Bill would change tuition

Brady Averill

The tuition gap between Minnesota and Wisconsin students attending the University might get smaller in the near future.

Sen. Yvonne Prettner Solon, DFL-Duluth, introduced a bill to the Senate Higher Education Finance Committee on Tuesday that would mandate Wisconsin students pay a tuition rate at least equal to the resident tuition rate. Revenue from the increased tuition would be given to the Minnesota institution the Wisconsin student attends.

Wisconsin students at the University now pay tuition similar to rates in their home state, rather than Minnesota rates, which are higher.

Sen. Claire Robling, R-Jordan, said she likes the idea of the revenue funneling back to higher education institutions.

“It might take some adjustments on (the state’s) budget,” she said.

If the bill becomes law, Wisconsin students would be grandfathered into paying Minnesota tuition during a four-year period.

Susan Heegaard, director of the Minnesota Higher Education Services Office, said she is concerned the bill might null Minnesota’s reciprocity agreement with Wisconsin.

HESO is trying to determine how the bill would affect the agreement, she said.

Heegaard is renegotiating the reciprocity agreement with Wisconsin. The talks started after University President Bob Bruininks wrote to her about changing the reciprocity agreement, she said.

Peter Zetterberg, director of University Institutional Research and Reporting, said that not until recently has the gap been “patently unfair” for Minnesota students.

Greg Fox, vice chancellor of the University’s Duluth campus, said the tuition gap is an important issue on his campus. There, Minnesota students pay almost $1,600 more than students from Wisconsin.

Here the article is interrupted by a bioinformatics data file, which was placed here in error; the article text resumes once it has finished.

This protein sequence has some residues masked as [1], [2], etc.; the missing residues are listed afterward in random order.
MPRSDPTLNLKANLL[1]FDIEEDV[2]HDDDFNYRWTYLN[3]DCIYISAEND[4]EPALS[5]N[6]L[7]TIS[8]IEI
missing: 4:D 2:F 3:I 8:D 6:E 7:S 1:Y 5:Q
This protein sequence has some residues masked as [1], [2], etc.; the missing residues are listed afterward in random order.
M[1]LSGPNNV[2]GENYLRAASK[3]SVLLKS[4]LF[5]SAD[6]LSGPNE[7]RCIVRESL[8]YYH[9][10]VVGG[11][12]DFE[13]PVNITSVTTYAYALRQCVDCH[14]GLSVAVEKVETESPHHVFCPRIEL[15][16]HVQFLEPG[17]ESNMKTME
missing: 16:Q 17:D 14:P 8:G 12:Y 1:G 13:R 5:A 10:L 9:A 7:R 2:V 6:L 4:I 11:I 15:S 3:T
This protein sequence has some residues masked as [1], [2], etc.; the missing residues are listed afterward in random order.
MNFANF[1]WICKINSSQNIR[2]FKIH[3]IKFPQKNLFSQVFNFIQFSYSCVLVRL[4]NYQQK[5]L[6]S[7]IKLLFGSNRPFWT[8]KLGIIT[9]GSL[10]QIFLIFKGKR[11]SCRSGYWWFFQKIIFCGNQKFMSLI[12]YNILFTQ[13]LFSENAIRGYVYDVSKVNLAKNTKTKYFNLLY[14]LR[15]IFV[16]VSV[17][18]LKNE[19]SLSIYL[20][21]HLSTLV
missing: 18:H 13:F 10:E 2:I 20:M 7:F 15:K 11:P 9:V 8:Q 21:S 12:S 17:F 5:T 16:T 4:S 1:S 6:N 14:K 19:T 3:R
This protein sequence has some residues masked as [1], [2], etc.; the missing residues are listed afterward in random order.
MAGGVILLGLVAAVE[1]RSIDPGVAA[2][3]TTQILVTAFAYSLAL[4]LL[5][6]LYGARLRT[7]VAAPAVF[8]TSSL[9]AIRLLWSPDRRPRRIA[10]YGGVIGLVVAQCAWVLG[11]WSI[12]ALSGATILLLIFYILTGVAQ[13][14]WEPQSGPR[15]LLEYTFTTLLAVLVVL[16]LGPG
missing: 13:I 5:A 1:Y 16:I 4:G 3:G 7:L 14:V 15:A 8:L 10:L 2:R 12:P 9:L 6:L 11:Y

“They should not have that advantage over a student graduating from a Minnesota high school,” he said.

When Minnesota and Wisconsin set up their reciprocity agreement, Zetterberg said, the rationale was not to give students a financial incentive to attend a higher education institution outside of their home state.

Minnesota has had a reciprocity agreement with Wisconsin since 1968.

Other legislative news

Sen. John Marty, DFL-Roseville, introduced a bill to the committee that would divert money from the state’s general fund to the University’s occupational therapy and medical technology programs for the next two years.

The University has suspended enrollment to the occupational therapy program.

During the last three years, there have also been cuts to the medical technology program.

Donna Spannaus-Martin, director of the University medical technology program, said, “We’re such a small program that if we cut any more and if we lose another person, we can’t survive.”

Robling said she is interested in how Frank Cerra, University vice president of the Academic Health Center, made decisions about the two programs.